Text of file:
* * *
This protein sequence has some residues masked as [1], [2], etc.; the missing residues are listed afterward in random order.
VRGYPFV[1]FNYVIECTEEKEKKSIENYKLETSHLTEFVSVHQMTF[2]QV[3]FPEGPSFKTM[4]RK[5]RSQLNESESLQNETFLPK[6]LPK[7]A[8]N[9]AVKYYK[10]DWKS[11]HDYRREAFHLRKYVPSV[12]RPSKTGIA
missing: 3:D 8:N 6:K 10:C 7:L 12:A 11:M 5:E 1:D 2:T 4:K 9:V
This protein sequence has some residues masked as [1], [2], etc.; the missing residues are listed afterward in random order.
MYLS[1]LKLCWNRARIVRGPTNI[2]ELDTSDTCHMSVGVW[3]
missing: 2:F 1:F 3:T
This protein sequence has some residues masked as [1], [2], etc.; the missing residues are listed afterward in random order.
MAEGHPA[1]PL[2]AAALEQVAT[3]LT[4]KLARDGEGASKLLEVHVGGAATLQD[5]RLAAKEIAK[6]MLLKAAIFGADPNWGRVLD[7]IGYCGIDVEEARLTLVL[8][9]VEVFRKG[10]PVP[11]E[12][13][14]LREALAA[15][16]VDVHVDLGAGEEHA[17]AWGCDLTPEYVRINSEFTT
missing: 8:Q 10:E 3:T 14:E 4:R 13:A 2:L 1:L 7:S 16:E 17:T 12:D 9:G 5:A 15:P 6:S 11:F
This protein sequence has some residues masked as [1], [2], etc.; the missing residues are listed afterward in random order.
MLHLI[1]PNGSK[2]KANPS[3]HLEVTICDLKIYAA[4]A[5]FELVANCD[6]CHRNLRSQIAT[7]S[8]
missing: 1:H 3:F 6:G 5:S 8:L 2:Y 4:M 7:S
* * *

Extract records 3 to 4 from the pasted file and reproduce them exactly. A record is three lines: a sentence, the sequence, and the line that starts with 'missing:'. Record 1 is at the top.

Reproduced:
This protein sequence has some residues masked as [1], [2], etc.; the missing residues are listed afterward in random order.
MAEGHPA[1]PL[2]AAALEQVAT[3]LT[4]KLARDGEGASKLLEVHVGGAATLQD[5]RLAAKEIAK[6]MLLKAAIFGADPNWGRVLD[7]IGYCGIDVEEARLTLVL[8][9]VEVFRKG[10]PVP[11]E[12][13][14]LREALAA[15][16]VDVHVDLGAGEEHA[17]AWGCDLTPEYVRINSEFTT
missing: 8:Q 10:E 3:T 14:E 4:R 13:A 2:L 1:L 7:S 16:E 17:T 12:D 9:G 5:A 15:P 6:S 11:F
This protein sequence has some residues masked as [1], [2], etc.; the missing residues are listed afterward in random order.
MLHLI[1]PNGSK[2]KANPS[3]HLEVTICDLKIYAA[4]A[5]FELVANCD[6]CHRNLRSQIAT[7]S[8]
missing: 1:H 3:F 6:G 5:S 8:L 2:Y 4:M 7:S